Goat’s milk for the baby is an alternative when the mother can not breastfeed and in some cases when the baby is allergic to cow’s milk. This is because goat’s milk does not have the alpha S1 casein protein, which is primarily responsible for the development of cow’s milk allergy.
Goat’s milk is similar to cow’s milk and has lactose, but is more easily digested and has less fat. However, goat’s milk is low in folic acid, as well as deficiency of vitamin C, B12 and B6. So it may be vitamin supplementation, which should be recommended by your pediatrician.
To give goat’s milk you need to take some care, such as boiling the milk for at least 5 minutes and mixing the milk with a little mineral water or boiled water. The quantities are:
- 30 ml of goat’s milk for the newborn baby in the 1st month + 60 ml of water,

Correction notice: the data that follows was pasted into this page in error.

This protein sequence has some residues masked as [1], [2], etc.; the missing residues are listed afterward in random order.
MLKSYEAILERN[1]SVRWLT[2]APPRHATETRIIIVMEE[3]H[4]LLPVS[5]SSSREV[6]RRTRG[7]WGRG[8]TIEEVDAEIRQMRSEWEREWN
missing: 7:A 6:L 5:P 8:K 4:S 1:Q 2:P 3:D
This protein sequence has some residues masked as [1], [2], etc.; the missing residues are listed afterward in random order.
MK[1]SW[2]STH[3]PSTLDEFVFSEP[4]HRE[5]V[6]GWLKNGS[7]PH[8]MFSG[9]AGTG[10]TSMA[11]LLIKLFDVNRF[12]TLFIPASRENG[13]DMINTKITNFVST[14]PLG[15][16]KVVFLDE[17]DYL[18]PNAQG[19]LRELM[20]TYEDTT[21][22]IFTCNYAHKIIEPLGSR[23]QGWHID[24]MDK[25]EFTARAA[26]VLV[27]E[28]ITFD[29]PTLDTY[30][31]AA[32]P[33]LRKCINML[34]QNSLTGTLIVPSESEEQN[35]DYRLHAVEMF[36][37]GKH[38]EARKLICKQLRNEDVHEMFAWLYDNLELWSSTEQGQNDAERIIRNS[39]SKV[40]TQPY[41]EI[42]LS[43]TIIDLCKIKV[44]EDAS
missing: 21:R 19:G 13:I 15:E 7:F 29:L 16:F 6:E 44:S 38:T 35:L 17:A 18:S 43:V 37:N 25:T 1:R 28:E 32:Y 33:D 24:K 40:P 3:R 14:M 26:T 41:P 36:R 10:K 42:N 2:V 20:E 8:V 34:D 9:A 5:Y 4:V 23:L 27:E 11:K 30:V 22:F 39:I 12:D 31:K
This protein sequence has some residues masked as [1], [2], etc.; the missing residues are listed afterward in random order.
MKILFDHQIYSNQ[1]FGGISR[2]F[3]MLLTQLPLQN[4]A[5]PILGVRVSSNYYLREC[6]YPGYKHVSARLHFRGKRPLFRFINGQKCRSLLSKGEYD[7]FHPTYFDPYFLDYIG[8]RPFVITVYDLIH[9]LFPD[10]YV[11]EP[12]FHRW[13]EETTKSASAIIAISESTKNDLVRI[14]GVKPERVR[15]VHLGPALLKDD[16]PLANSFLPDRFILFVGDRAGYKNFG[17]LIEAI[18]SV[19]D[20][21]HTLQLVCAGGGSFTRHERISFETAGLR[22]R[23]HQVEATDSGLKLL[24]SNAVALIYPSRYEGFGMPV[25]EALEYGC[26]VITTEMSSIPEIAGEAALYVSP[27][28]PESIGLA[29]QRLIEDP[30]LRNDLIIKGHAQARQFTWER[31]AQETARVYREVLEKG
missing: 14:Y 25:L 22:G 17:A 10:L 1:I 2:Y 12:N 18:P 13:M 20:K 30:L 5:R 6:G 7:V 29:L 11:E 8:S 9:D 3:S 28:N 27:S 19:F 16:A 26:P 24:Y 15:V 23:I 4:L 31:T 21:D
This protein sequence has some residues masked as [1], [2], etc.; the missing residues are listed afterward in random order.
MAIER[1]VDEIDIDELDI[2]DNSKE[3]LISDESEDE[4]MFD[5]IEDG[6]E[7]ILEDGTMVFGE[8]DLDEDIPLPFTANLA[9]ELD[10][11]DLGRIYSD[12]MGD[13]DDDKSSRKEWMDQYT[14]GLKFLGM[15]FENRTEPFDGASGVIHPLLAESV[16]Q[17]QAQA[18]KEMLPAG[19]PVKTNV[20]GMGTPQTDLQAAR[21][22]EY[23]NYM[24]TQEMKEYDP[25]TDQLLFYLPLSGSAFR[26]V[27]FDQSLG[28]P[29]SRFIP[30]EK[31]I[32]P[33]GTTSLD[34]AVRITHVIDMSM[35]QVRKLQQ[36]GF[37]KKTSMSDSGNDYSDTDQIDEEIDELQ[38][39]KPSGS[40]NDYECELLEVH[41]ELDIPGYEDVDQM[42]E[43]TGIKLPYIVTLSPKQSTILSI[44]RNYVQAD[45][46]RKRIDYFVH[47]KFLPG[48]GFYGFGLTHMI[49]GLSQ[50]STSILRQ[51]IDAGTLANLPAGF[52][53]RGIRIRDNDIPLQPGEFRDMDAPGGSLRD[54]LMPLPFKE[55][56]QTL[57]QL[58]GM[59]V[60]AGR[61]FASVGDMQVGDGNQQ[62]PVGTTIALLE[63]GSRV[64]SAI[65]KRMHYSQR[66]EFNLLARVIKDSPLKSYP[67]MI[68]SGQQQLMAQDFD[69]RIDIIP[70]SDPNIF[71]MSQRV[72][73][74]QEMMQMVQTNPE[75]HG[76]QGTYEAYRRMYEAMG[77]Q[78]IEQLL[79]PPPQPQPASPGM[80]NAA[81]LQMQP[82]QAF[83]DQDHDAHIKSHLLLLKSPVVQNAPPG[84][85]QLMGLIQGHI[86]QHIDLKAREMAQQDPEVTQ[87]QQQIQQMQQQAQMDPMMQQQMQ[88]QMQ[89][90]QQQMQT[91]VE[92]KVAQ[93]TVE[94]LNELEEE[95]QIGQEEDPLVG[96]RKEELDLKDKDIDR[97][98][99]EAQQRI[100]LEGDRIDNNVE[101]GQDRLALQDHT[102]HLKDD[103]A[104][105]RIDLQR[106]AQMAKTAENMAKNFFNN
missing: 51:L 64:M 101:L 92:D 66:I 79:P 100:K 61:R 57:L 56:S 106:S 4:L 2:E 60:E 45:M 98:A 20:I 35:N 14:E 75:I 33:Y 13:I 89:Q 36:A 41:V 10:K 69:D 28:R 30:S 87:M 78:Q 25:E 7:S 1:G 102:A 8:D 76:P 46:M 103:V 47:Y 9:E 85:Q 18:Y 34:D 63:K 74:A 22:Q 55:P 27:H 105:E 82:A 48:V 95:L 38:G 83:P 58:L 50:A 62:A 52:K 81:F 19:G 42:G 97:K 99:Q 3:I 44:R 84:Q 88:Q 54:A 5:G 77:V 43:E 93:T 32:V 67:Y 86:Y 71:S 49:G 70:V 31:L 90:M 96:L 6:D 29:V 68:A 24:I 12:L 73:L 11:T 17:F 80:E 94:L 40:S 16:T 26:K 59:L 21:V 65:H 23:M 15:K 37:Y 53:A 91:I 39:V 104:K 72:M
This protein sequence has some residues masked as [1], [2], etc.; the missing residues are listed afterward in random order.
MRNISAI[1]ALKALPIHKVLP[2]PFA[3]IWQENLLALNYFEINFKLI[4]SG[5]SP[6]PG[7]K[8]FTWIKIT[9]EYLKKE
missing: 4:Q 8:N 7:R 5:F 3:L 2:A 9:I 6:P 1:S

- Half a glass of goat’s milk for baby 2 months + half a glass of water,
- From 3 to 6 months: 2/3 goat’s milk + 1/3 water,
- Over 7 months: you can give pure but always boiled goat’s milk.
The goat milk for the baby with reflux is not indicated when the baby reflux is due to the consumption of cow’s milk protein, because although the goat’s milk have better digestion, they are similar and this milk can also cause reflux.
It is important to remember that goat’s milk is not the ideal substitute for breast milk, and before making any changes in the baby’s diet, the advice of a pediatrician or nutritionist is important.
Nutritional information of goat’s milk
The following table shows the comparison of 100 g of goat’s milk, cow’s milk and breast milk.
In addition, goat’s milk contains adequate amounts of calcium, vitamin B6, vitamin A, phosphorus, magnesium, manganese and copper, but it has low levels of iron and folic acid, which increases the risk of developing anemia.